One of the things that really struck me as I’ve been watching some of the women’s gymnastics competitions during this Olympics is how grace is mostly gone. I suppose the same could be said about many small business marketing tactics.
The female Olympians compete with a primary emphasis on brawn. Floor routines are all about the tumbling lines with little attention to the presence and poise in between that used to separate winners from the rest.
Parallel bars focus on big moves rather than muscle control, agility and beauty.
Competitors today are expected to master all six disciplines, instead of being great in one. Height, power, muscle and precision have overrun the dance.
The gap that made women’s gymnastics distinctive from men’s is narrowing. Ordinarily, in our contemporary world where equal rights is a target, that would be a good thing. In this case, I don’t think it is. Women are built to excel at different things than men. That compelling choreography that evoked an emotional response made the routines special – and something men could never achieve.
Here’s a neat montage (about six minutes), chronicling the evolution of the uneven bars from the 50s through 2010:
As I watched the women gymnasts compete in the Olympics this year, reflecting in my own mind of how this has changed from years past, then cued this video, I felt a bit sad. Sad not only for a bygone era where differences were embraced and proudly broadcast but also for the current state where bigger, faster and higher – and sameness – are seen as better in all things, including small business marketing tactics.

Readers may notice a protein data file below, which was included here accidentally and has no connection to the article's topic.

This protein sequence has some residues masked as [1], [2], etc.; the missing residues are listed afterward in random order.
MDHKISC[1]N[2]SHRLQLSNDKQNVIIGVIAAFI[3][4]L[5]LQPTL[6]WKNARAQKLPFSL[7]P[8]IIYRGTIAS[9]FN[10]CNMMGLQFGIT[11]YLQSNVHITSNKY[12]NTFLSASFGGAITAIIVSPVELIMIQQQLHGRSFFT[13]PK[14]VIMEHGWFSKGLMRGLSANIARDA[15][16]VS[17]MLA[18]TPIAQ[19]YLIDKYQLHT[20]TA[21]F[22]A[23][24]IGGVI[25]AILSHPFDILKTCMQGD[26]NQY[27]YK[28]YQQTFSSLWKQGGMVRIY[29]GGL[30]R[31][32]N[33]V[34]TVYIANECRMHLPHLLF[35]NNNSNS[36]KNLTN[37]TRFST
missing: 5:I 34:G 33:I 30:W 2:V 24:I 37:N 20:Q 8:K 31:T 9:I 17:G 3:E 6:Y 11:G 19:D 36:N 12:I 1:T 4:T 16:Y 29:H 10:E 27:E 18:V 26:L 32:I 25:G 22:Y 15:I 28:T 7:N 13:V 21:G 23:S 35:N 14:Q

The loudest and most visible (men) are swaying the masses toward template brawn small business marketing tactics. Being distinctive is still better in the small business realm. The artful dance of empathetic listing is what sets women apart (and some really savvy men too). Consider being attractive with your selling strategy. The world has become more equal, but that doesn’t mean different is wrong. Embrace the art of subtle sales that’s the beauty of relationship building.
Perhaps it’s this whole connected era where people want everything fast, big, screaming and exciting in 140 characters or less than two minutes that is contributing to this conviction that bolder, bigger and broader is better. Sometimes subtle and soft brings loads more revenue than brash.
Want a different perspective? Just take a look at how the balance beam competition has evolved as a women’s only sport. The increased degree of balance required (not something men often excel at) has resulted in more beautiful and breathtaking routines over the years:
Still think it’s best to be equal? Better to be outstanding independently to my mind. Have you taken a divergent path that’s proven to be more artful, eloquent and rewarding? Please share in the comments below. If you liked this post, please also consider clicking on the social buttons to the left. Thanks!
8 responses to “Is bigger, faster, higher better?”